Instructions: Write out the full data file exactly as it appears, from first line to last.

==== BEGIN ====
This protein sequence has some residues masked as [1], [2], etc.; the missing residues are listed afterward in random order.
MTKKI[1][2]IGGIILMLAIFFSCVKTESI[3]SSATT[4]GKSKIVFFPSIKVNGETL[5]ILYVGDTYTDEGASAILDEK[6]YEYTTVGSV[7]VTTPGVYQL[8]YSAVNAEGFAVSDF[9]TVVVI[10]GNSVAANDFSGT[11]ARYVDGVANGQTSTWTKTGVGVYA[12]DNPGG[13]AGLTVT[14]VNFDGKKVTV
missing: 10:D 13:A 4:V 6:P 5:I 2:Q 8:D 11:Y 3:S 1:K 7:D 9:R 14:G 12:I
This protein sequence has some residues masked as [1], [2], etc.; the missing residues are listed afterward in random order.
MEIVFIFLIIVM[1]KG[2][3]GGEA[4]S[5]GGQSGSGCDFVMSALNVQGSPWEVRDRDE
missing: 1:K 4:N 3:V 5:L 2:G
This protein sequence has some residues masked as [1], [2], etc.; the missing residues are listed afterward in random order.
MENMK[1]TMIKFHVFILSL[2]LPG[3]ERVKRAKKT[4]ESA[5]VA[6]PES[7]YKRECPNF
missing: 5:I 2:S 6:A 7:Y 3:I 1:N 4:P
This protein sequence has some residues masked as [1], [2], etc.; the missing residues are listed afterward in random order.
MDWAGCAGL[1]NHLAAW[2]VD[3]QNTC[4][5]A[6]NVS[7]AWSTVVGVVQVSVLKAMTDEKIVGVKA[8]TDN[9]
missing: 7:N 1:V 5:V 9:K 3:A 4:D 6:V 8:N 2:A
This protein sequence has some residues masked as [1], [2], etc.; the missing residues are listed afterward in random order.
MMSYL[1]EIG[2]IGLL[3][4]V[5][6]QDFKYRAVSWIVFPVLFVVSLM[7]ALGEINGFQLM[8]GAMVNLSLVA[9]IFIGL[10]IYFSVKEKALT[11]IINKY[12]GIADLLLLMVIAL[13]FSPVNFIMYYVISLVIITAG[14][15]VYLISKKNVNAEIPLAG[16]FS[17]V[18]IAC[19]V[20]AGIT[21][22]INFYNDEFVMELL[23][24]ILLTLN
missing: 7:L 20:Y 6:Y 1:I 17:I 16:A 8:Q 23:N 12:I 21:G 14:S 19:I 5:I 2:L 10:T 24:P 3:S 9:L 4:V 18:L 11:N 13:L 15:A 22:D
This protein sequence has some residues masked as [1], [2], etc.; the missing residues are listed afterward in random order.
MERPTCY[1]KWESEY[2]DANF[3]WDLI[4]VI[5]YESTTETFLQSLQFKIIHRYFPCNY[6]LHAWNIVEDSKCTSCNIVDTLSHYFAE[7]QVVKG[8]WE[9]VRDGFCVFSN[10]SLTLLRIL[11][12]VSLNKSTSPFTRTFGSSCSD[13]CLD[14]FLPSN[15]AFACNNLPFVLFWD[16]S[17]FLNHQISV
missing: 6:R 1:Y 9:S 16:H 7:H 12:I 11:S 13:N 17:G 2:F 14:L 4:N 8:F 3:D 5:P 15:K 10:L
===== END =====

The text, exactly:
This protein sequence has some residues masked as [1], [2], etc.; the missing residues are listed afterward in random order.
MTKKI[1][2]IGGIILMLAIFFSCVKTESI[3]SSATT[4]GKSKIVFFPSIKVNGETL[5]ILYVGDTYTDEGASAILDEK[6]YEYTTVGSV[7]VTTPGVYQL[8]YSAVNAEGFAVSDF[9]TVVVI[10]GNSVAANDFSGT[11]ARYVDGVANGQTSTWTKTGVGVYA[12]DNPGG[13]AGLTVT[14]VNFDGKKVTV
missing: 10:D 13:A 4:V 6:P 5:I 2:Q 8:D 11:Y 3:S 1:K 7:D 9:R 14:G 12:I
This protein sequence has some residues masked as [1], [2], etc.; the missing residues are listed afterward in random order.
MEIVFIFLIIVM[1]KG[2][3]GGEA[4]S[5]GGQSGSGCDFVMSALNVQGSPWEVRDRDE
missing: 1:K 4:N 3:V 5:L 2:G
This protein sequence has some residues masked as [1], [2], etc.; the missing residues are listed afterward in random order.
MENMK[1]TMIKFHVFILSL[2]LPG[3]ERVKRAKKT[4]ESA[5]VA[6]PES[7]YKRECPNF
missing: 5:I 2:S 6:A 7:Y 3:I 1:N 4:P
This protein sequence has some residues masked as [1], [2], etc.; the missing residues are listed afterward in random order.
MDWAGCAGL[1]NHLAAW[2]VD[3]QNTC[4][5]A[6]NVS[7]AWSTVVGVVQVSVLKAMTDEKIVGVKA[8]TDN[9]
missing: 7:N 1:V 5:V 9:K 3:A 4:D 6:V 8:N 2:A
This protein sequence has some residues masked as [1], [2], etc.; the missing residues are listed afterward in random order.
MMSYL[1]EIG[2]IGLL[3][4]V[5][6]QDFKYRAVSWIVFPVLFVVSLM[7]ALGEINGFQLM[8]GAMVNLSLVA[9]IFIGL[10]IYFSVKEKALT[11]IINKY[12]GIADLLLLMVIAL[13]FSPVNFIMYYVISLVIITAG[14][15]VYLISKKNVNAEIPLAG[16]FS[17]V[18]IAC[19]V[20]AGIT[21][22]INFYNDEFVMELL[23][24]ILLTLN
missing: 7:L 20:Y 6:Y 1:I 17:I 16:A 8:Q 23:N 12:I 21:G 14:S 19:I 5:I 2:L 10:T 24:P 3:S 9:L 4:V 18:L 11:N 13:L 15:A 22:D
This protein sequence has some residues masked as [1], [2], etc.; the missing residues are listed afterward in random order.
MERPTCY[1]KWESEY[2]DANF[3]WDLI[4]VI[5]YESTTETFLQSLQFKIIHRYFPCNY[6]LHAWNIVEDSKCTSCNIVDTLSHYFAE[7]QVVKG[8]WE[9]VRDGFCVFSN[10]SLTLLRIL[11][12]VSLNKSTSPFTRTFGSSCSD[13]CLD[14]FLPSN[15]AFACNNLPFVLFWD[16]S[17]FLNHQISV
missing: 6:R 1:Y 9:S 16:H 7:H 12:I 11:S 13:N 17:G 2:F 14:L 4:N 8:F 3:D 5:P 15:K 10:L